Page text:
Anita Mitchell is a busy mother to three children. Like most parents during the holidays, she had little time to think about herself. And like most moms, it took an extraordinary event to get her to pay attention to symptoms that had been bothering her for quite a while.
“Late in 2004, I wasn’t feeling great,” Mitchell said. “I’d had gastrointestinal (GI) pain and diarrhea nearly every morning and an occasional bloody stool.” Mitchell attributed her GI trouble to drinking coffee, even though she drank it decaffeinated. Her doctor told her it was most likely hemorrhoids.
Two weeks later, in November, she went in for her annual physical, “and my doctor didn’t remember that I’d been there two weeks before,” Mitchell says. “She wasn’t reading her notes, but I figured that just meant she wasn’t worried about my symptoms, so I didn’t worry either.” Thanksgiving brought continued discomfort for Mitchell.
In December she wasn’t feeling good at all but pushed through the hustle and bustle that came with the busy holiday season. She was brought to a halt in January by a particularly “bad episode,” she calls it, and saw a lot of blood in the toilet.
“I looked in my medical dictionary and saw that I could have diverticulitis, Crohn’s disease or colon cancer,” Mitchell says, “so I called my mom to confirm what type of cancer my father had died of when I was 16 and he was 45. She said it was colon cancer.”
Mitchell had just turned 41 when she was diagnosed with Stage IV colon cancer in February 2005. The cancer in her colon had already metastasized — that is, spread to other parts of her body — and she had seven tumors on her liver that were too large and diffuse to remove surgically.
In mid-February, Dr. Mika Sinanan, professor of surgery at UW Medical Center, removed a foot and a half of Mitchell’s colon, 14 lymph nodes — six of which had cancer — and one of Mitchell’s ovaries.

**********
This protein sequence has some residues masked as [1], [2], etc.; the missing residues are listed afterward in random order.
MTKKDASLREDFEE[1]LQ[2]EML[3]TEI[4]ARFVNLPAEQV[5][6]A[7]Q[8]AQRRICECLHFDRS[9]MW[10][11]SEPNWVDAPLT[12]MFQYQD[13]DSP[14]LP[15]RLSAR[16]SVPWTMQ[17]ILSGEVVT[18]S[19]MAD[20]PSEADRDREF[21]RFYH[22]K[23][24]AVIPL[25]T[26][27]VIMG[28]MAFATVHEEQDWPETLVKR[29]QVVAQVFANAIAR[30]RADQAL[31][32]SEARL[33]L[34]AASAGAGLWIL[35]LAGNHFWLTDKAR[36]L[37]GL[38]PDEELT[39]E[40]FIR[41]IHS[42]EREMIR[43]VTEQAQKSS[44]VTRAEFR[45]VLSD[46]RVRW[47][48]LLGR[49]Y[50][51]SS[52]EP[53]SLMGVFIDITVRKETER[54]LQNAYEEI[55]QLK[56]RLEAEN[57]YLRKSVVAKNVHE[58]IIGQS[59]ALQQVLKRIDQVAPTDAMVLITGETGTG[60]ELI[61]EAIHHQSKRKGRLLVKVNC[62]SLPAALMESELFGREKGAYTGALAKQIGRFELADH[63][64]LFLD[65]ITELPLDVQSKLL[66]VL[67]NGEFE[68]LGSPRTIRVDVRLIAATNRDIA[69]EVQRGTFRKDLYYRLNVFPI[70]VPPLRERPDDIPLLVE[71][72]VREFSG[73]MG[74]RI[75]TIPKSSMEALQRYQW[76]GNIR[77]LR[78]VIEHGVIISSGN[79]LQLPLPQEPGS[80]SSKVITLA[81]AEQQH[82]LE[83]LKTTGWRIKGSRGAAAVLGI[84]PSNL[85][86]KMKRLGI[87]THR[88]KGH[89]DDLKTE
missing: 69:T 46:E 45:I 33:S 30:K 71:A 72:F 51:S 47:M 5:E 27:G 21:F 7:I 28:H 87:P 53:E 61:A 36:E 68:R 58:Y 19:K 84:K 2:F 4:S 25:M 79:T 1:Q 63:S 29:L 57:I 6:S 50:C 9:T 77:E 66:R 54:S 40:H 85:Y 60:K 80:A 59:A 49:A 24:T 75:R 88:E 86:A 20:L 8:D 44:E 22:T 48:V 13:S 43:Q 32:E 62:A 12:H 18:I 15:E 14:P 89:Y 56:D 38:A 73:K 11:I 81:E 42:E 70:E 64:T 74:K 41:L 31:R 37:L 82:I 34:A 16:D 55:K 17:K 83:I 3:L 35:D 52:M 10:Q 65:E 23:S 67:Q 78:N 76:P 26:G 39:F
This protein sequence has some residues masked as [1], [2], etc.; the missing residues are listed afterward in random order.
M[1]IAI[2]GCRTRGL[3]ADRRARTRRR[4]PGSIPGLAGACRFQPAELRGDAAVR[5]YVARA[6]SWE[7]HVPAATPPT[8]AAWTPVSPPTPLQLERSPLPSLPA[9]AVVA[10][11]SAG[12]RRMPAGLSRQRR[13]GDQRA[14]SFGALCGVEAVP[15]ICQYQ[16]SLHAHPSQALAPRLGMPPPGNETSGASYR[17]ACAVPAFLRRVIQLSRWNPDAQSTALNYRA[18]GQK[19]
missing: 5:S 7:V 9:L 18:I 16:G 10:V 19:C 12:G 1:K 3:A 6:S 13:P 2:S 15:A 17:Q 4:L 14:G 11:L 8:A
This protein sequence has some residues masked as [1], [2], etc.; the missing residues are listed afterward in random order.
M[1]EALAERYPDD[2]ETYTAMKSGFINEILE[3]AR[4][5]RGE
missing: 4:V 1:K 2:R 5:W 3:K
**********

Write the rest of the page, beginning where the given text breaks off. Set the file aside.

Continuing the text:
A month later, Mitchell saw her medical oncologist, Dr. Sam Whiting, at Seattle Cancer Care Alliance. They discussed how best to approach Mitchell’s metastatic cancer, focusing on the option for sequencing several therapies to possibly cure her typically incurable cancer.
Her treatment began in late March, with chemotherapy every other week to attack her liver tumors and any other cancer cells that could have been in her body. “My cancer responded very well to the chemotherapy,” Mitchell says. “My tumors were shrinking, and in August I was able to have a liver resection.”
Dr. Raymond Yeung, professor of surgery at UW Medical Center, performed this procedure. He surgically removed three of the tumors and treated the others with radio-frequency ablation, a technique using a special type of electrical energy to heat and kill tumor tissue.
It was a long 10 days before Mitchell could go home, and she later returned to UW Medical Center because she was having difficulty recovering from surgery and keeping food down.
By late September, she was able to restart her chemotherapy treatments, and she began receiving another powerful drug combination designed to treat and eliminate any residual cancer that was left behind. Mitchell received two months of this aggressive treatment before side effects and fatigue became limiting to her quality of life. “At this point, there was no cancer detectable in Anita by even the most sophisticated tests,” Whiting says. Whiting cut back on treatment to a single drug with minimal side effects, hoping to prevent the regrowth of any residual cancer cells.
The last treatment continued for a little more than a year before being halted. “Anita is now off of all cancer-directed therapy,” Whiting says, “and is being followed carefully for cancer recurrence.
She remains free of detectable disease.” Because of her family history, Mitchell says she now knows she should have been screened when she was in her early 30s. Since her colon-cancer diagnosis, Mitchell has become an advocate for early detection — from knowing your family history to promoting early screenings for those at risk.
She has joined support groups and is a member of the colon-cancer task force for the Washington Comprehensive Cancer Control Partnership Program. She is also a member of the Colon Cancer Alliance; she is part of its Buddy Program which helps people diagnosed with colon cancer.
In 2007 Mitchell’s photo was featured alongside another colon-cancer survivor in a calendar used to raise money for colon-cancer awareness. Mitchell and Whiting were also featured in a program on HealthTalk.com about her diagnosis and the treatment that brought her cancer into remission. “The doctors are outstanding at Seattle Cancer Care Alliance and UW Medical Center,” Mitchell says. “When I was diagnosed, several of my friends, who are nurses, told me there was only one place for me to go, and that was SCCA.”